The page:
Outside of the present boundaries of Grand Teton National Park, a number of prominent dude ranches were established. Located south of Wilson, Wyoming, along Fish Creek was the Crescent H. Founded by Edward Brown in the 1920s, it could house 50 dudes. In 1927, Brown built a large lodge and dining room (40 x 60 feet), along with "commodious" log cabins. Brown also managed the Warbonnet, a boys' ranch associated with the Crescent Lazy H. The Red Rock Ranch, situated up the Gros Ventre valley along Crystal Creek, was originally a cattle ranch. W. P. Redmond, a Jackson Hole pioneer, started a dude operation in the 1920s. The outfit was small, accommodating 20 guests in log cabins and tent houses. The Red Rock remains a working cattle and dude ranch today having weathered a number of owners, lessees, and hard times. At Kelly, Wyoming, the Teton Valley Ranch continues to operate as a boys ranch. Founded by David and Cornelia Abercrombie in 1927, it was originally known as the Gros Ventre Ranch, then the A Lazy D. The Wilson family purchased the ranch and converted it to a boys ranch around 1935. Other dude ranches included the Brooks Lake Lodge east of Togwotee Pass, the Skyline Ranch on the Snake River south of Moose, the Aspen Ranch north of Wilson, the Teton Pass Ranch west of Wilson, Elizabeth Woolsey's Trail Creek Ranch at the foot of Teton Pass, and the V Bar V located on the Hoback near Bondurant. 
During the Second World War, dude ranchers adapted to survive. They reduced ranch size to lower costs, rationed resources, and adjusted to the labor shortages caused by the war. In some cases, dudes themselves provided labor. Demand for foodstuffs made it attractive to raise cattle again; thus, many dude ranches began raising cattle and other foods to contribute to the war effort. Further, the Dude Ranchers' Association promoted dude ranches as retreats for weary soldiers and civilians involved in the war effort.  The owners of the Bear Paw, the Huylers, solved their labor shortage by persuading Mardy Murie to accept the job of housekeeper. Her daughter worked as a waitress, while her youngest son performed odd chores. Volunteer work for the Red Cross and at St. John's Hospital had failed to take Mardy's mind off of her oldest son and others who served in the military so she entered the work force like so many other women during the war. In Wapiti Wilderness, she recalled the effort to keep the ranch going despite wartime shortages. 
In general, dude ranching has changed significantly and declined since 1945. The automobile emerged in the 1920s as a force of change, radically altering American society in ways no other technological advance in this century has duplicated. Cars were the first of many challenges dude ranchers confronted. Since the golden age of dude ranching, the western landscape has changed significantly. Developments to accommodate a larger population, notably urban centers, suburbs, increased industry, and highways have altered the landscape so important to the dude ranch setting.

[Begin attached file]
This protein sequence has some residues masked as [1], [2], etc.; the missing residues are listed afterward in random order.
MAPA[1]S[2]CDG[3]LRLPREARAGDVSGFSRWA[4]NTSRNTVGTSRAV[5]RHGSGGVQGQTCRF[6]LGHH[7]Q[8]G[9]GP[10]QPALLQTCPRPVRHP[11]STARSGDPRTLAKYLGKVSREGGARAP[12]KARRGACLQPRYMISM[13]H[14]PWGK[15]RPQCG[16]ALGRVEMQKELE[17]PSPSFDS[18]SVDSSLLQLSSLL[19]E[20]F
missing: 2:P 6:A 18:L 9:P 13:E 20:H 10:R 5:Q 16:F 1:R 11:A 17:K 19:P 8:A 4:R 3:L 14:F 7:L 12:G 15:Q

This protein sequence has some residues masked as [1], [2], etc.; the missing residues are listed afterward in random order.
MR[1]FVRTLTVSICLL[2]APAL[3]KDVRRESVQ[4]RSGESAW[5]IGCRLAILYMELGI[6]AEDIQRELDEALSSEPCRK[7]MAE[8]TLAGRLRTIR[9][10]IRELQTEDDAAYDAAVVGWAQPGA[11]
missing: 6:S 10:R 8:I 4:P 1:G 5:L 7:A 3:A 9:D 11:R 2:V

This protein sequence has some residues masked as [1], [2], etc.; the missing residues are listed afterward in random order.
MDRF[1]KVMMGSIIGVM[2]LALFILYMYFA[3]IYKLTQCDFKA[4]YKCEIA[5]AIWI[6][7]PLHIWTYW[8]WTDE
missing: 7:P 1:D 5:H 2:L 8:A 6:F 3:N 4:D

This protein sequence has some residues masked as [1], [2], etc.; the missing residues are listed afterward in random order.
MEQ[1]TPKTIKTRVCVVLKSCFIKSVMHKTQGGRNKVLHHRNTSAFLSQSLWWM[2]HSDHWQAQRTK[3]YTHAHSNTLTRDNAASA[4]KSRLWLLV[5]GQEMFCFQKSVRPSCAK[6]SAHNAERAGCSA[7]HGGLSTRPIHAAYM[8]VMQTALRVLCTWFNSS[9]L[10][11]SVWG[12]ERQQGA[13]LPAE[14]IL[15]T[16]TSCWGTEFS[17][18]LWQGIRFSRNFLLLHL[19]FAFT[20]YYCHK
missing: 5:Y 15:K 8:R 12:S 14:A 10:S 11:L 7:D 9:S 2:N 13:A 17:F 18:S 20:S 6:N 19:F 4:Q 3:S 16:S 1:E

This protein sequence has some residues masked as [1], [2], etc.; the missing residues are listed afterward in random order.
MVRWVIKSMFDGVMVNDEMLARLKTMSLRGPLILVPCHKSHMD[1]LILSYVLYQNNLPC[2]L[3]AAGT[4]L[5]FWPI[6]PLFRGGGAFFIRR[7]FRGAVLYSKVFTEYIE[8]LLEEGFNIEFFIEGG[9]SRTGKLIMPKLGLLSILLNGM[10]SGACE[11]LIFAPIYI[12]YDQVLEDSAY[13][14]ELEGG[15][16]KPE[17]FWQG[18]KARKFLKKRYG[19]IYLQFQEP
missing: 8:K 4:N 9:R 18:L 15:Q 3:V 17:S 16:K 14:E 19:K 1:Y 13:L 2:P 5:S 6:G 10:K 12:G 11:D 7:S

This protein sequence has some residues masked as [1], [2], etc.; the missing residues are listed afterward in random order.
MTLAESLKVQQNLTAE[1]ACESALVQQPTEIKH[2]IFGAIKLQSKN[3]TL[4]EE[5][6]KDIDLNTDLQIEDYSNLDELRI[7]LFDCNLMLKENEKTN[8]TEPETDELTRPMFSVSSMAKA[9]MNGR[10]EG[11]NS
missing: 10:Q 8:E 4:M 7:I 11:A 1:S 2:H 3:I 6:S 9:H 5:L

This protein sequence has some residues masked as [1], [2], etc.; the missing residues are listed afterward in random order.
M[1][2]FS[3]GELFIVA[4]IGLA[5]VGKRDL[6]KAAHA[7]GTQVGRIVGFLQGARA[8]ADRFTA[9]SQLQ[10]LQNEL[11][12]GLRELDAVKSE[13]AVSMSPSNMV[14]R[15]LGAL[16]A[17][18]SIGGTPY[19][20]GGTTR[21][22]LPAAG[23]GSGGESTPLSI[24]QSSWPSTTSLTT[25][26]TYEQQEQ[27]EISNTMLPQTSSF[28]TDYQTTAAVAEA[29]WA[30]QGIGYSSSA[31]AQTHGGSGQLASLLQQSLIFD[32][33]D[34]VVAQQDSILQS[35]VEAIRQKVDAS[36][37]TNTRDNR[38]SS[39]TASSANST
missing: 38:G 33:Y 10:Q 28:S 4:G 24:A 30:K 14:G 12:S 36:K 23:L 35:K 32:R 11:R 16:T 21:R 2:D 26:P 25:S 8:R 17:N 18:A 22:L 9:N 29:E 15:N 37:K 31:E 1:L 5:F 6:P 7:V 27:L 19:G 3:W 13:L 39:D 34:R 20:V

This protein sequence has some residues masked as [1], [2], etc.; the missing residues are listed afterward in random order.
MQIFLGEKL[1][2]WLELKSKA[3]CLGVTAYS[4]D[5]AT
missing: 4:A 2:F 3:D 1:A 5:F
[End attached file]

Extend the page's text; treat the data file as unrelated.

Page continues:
The expectations of dudes have also changed over the years. Rising demand for modern conveniences evolved as dude ranching developed. By the 1930s, many Jackson Hole dude wranglers provided modern bathrooms and electric lights. In his preface to the 1938 edition of The Diary of a Dude Wrangler, Struthers Burt noted that dude ranching had changed as had Americans. In 1914, "we weren't one quarter as bathtub conscious, as twin-bed conscious, and as food conscious as we are today. The wise dude-wrangler has met this increased consciousness." He further noted that dudes enjoyed fresh fruit such as cantaloupe every day; in his day "you speedily for got what a melon looked like." Dude ranches followed the trend to standardize amenities. For example, early automobile cottage camps advertised conveniences such as "Beauty-rest" mattresses; in the late 1930s Cornelia Aberciombie listed Simmons Beautyrest mattresses on each bed at the A Lazy D. The rustic simplicity of the first dude ranches could not survive the evolving expectations of guests. 
Further, Americans' tastes and demands in recreation have changed significantly. In general, rather than participate in vigorous outdoor activities, people have become more sedentary. As a result, horseback riding has declined as an activity. Trips tend to be shorter, and only the adventurous are interested in pack trips today. In contrast, cocktail lounges and modern pools have become typical at dude or guest ranches. In the 1970s and 1980s, the White Grass sported a game room in the loft of the barn, replete with a pool table, juke box, and pinball machine. The popularity of motorized recreation has exploded in the last 30 years. Today the Triangle X offers snowmobiing for winter guests. Rafting the Snake River was unheard of in the 1920s; today dude ranches offer float trips. In the early years, dudes were more self-reliant in choosing activities. Over time, dudes, like most tourists, have come to expect to be entertained.
Other factors influenced the decline of dude ranching. In Jackson Hole, the value of land has made it almost impossible for cattle and dude ranchers to resist selling out to developers. The properties have been either subdivided or converted to elaborate resorts. In some cases, the family dude ranch has succumbed because of the reluctance of children to take over the operation. Taxes and government policies and regulations have been, at best, neutral and at times hindered dude ranch operations. 
Today dude ranching remains a small yet stable part of the tourist industry in Jackson Hole. Some ranches have retained distinct characteristics and preserve the dude ranch legacy begun by the JY, Bar BC, and White Grass. Historically dude ranching left a strong mark on the valley and, from a broader perspective, Jackson Hole was an important center for western dude ranching.
Last Updated: 24-Jul-2004